Wednesday, November 26, 2014


Goodbye, Manzanilla.  Justin Smillie departed Il Buco Alimentari, and has taken over the sprawling space to create Upland in an effort to bring " contemporary California cooking to a polished East Coast setting".  I'm not sure how much of California Smillie was able to drag across the continent, but in terms of quality and execution, this Park Avenue newcomer has hit the ground running.

On a frigid late autumn night, there wasn't a reservation to be had, and the place was bustling.  We waited a solid forty minutes at the bar (as the hostess predicted), but the warm, convivial atmosphere floats those minutes by practically unnoticed... aside from my escalating appetite as the enticing aromas wafted by from hearty plates toted to awaiting diners.  It's a glowy, golden room, comfortable with blonde wood accents, gleaming white-washed walls and curving leather banquettes.  The simple,
 minimalist plaid linens belie the some of the sophistication of this kitchen, much like the similarly patterned Hastens bedding company nearby,
 whose luxury mattresses are the things of which dreams are made.  Luckily, Upland's food follows suit, for we were unequivocally impressed with our meal.  

The menu, in perfectly synchronized simplicity, lists its offerings from Pizza, One, Two, Three and Sides.  Pizzas are easily a meal for two, priced respective to their ingredients, from a savory-sweet $18 pear and straciatella option to the pricier $29 white version with truffles (hopefully ample).  We started with a whole, crispy hen-of-the-woods mushrooms, its frilly ruffles fried to a crisp in contrast with its tender, just-warmed center,
 left earthy and dense.  Shy Brother's goat cheese lived up to its name- just a subtle essence of mildly goaty milkiness, flecked with vibrant herbs, and served with juicy wedges of lemon- which should be squirted generously.  Their acidity brings the whole dish into harmony, enlivening the dairy of the yogurt and refreshing the salty crisp of frying.   Despite my preference for novelty, it would be hard not to order this starter again.

Section Two is compromised exclusively of pastas, a creative array of novel preparations served in main course proportions.  Herein lie the most unconventional preparations.  Chilled farro noodles paired with sea urchin and Japanese seasoning wouldn't be found at any red sauce joint for sure, and while others tend more Italian, ingredients like chicken livers and kale elevate them from the ordinary.  

Three covers protein-centric mains.  We chose a lamb, roasted just rare, it's gaminess countered with sweet, plump dates and planks of confit carrots in its own savory, brothy jus.   The signature Upland Cioppino featured a heftier broth, more akin to a marinara than soup, a richly seasoned pool that just begged to be sopped up with bread- fortunately provided in the form of a soft, pillowy potato loaves, generously supplied.  The stew is concocted of mounds of crabmeat, clams, lobster, scallops and swordfish, and if the delicacy and freshness of the seafood is somewhat obfuscated by the profundity of the sauce, revel in how masterful said sauce is.  It muscles past the constrains of a classic cioppino thanks to a lusty douse of gochujang, a spicy, pungent Korean condiment that has just topped my grocery list for my next visit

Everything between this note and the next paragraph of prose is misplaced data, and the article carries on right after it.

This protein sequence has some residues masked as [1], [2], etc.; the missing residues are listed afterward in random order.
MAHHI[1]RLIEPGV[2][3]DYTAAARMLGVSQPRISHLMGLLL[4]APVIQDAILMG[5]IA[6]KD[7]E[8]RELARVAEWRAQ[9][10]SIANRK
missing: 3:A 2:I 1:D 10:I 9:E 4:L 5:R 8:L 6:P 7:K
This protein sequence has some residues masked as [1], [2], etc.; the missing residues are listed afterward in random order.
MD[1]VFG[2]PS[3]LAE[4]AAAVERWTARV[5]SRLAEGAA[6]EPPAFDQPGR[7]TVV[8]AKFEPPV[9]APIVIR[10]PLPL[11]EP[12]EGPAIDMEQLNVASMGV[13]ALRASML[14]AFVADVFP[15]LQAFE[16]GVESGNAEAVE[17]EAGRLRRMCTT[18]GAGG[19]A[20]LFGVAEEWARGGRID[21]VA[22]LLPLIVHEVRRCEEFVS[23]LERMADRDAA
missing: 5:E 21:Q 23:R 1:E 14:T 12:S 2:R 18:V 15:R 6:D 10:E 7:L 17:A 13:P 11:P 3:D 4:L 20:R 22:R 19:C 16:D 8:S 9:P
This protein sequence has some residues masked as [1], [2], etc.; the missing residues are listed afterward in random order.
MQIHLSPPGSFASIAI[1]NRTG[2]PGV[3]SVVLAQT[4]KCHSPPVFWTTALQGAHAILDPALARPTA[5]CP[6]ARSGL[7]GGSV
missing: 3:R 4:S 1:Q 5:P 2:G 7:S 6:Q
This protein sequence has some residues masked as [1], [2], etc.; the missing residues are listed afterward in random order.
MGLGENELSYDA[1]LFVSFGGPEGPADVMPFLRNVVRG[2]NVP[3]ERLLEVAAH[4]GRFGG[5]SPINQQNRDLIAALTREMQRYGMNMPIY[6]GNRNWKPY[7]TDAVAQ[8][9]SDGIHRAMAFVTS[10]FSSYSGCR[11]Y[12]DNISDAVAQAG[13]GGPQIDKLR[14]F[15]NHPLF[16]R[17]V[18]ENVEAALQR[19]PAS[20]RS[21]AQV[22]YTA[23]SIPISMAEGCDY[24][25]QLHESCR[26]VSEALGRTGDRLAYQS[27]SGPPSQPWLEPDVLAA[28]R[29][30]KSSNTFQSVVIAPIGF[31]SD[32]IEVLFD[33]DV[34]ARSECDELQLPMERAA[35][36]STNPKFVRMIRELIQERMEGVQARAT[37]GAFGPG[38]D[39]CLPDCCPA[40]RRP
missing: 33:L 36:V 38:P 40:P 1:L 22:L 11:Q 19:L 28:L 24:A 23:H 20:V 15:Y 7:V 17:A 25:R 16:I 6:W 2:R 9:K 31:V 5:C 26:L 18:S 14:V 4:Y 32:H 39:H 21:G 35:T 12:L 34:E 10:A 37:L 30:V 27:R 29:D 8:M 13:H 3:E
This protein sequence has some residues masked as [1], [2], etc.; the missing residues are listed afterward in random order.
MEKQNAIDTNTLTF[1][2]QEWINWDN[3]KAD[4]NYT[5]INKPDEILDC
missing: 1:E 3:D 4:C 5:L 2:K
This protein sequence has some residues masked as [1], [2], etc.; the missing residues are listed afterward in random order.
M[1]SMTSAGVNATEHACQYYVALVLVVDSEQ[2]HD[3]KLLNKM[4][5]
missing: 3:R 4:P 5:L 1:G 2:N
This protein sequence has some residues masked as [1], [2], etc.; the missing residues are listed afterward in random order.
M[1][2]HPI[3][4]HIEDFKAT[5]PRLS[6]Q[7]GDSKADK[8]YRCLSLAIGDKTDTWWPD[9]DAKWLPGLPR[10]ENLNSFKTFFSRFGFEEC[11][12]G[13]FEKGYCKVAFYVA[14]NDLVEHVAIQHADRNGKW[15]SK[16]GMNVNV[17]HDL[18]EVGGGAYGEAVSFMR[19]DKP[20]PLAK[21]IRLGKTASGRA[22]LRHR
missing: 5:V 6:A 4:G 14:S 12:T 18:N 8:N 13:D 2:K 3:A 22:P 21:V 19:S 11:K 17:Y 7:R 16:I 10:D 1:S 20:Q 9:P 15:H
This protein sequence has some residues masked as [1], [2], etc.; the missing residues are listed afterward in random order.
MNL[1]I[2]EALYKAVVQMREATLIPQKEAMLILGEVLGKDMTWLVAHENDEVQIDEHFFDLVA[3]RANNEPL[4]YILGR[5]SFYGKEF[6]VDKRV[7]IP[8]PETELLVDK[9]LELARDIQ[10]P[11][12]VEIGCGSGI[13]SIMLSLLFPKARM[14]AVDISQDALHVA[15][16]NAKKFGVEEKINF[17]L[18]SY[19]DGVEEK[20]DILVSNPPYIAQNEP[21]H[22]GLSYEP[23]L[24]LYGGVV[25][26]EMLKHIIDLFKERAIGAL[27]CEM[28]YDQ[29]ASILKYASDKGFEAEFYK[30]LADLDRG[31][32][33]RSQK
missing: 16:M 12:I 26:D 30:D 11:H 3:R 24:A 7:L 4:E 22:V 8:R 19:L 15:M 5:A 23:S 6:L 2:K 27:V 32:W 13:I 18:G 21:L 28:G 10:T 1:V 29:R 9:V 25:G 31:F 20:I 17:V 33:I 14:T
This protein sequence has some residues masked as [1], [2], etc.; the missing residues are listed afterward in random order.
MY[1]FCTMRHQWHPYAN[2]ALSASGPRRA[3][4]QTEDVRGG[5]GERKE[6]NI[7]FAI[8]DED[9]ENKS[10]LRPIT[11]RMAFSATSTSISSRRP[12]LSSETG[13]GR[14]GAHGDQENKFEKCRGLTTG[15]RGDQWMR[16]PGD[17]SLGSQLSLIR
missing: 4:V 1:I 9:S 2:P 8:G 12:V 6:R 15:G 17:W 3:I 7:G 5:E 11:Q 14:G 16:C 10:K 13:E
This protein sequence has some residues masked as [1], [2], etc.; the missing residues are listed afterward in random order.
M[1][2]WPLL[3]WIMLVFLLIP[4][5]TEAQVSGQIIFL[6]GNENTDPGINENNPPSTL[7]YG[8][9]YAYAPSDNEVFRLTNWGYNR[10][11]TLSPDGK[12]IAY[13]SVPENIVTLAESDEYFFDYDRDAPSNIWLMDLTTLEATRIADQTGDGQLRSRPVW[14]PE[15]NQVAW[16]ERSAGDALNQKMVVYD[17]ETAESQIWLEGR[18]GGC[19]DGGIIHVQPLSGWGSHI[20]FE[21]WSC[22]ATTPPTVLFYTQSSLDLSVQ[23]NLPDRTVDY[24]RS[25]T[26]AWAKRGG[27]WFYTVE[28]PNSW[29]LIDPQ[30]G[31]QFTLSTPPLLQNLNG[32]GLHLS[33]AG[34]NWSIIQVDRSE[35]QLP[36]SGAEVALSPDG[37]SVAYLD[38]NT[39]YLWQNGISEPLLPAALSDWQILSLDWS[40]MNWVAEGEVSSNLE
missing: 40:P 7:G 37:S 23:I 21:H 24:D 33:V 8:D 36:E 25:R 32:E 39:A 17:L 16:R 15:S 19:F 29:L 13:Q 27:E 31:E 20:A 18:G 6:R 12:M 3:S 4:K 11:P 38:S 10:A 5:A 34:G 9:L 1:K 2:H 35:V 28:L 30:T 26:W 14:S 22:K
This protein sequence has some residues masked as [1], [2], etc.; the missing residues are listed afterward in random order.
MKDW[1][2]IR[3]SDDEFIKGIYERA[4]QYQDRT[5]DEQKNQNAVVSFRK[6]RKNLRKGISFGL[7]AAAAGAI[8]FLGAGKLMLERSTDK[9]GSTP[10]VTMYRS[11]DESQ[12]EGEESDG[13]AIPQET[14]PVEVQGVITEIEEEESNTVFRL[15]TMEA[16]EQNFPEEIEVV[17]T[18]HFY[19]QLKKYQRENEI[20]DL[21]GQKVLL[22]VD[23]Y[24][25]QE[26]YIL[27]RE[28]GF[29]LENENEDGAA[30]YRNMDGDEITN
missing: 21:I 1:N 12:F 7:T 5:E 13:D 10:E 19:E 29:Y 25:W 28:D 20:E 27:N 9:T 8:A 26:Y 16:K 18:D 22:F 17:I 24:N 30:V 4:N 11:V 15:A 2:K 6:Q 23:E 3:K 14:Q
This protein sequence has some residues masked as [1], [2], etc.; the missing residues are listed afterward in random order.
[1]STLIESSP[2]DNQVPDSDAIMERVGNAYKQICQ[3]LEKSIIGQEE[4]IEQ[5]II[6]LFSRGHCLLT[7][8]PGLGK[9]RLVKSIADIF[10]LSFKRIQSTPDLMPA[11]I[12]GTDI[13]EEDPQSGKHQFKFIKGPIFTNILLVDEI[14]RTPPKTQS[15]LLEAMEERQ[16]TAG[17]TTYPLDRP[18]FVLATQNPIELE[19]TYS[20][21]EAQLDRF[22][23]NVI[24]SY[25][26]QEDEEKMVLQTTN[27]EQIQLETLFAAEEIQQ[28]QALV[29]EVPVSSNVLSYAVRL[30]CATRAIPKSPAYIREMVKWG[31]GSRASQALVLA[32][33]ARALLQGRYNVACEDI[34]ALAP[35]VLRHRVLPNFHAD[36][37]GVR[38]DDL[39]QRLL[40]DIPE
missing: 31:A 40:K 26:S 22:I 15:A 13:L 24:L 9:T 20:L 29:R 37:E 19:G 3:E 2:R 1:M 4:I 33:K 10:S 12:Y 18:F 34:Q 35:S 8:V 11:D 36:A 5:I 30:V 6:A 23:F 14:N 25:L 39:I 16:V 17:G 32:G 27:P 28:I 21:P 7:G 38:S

to Kalustyan's.    And while I'm there, I probably wouldn't be remiss in picking up some grating bottarga if I thought I might be preparing any shishito peppers, milder now that their spicy summer peak has past.  The dusting of funky
 cured roe made up for any zip that have seasonally ebbed from these delicacies... and  still, there was a little heat in a couple of them.  Shishitos are always an adventure.

There is a really nice spectrum of desserts, light and fruity with an Asian-esque pomelo salad, homey cinnamon-sugar doughnuts, and a chocolate option spiked with orange and sea salt.  I, however, honed in on a yuzu scented souffle, studded with intense sour cherries that sunk to the bottom, where the citrusy cloud melted into a warm, tangy pool of cream.  It was a most impeccable accompaniment to a finely drawn espresso, using acclaimed Counter Culture beans.  Which may be the most counter-culture aspect of Upland.  It comes across not so California-esque-  what with globalization, I feel like bi-coastal is practically locavorism.  But regardless of its slant, Upland gets a thumbs-up.

 345 park avenue south New York NY 10010
 reservations call 212-686-1006

No comments:

Post a Comment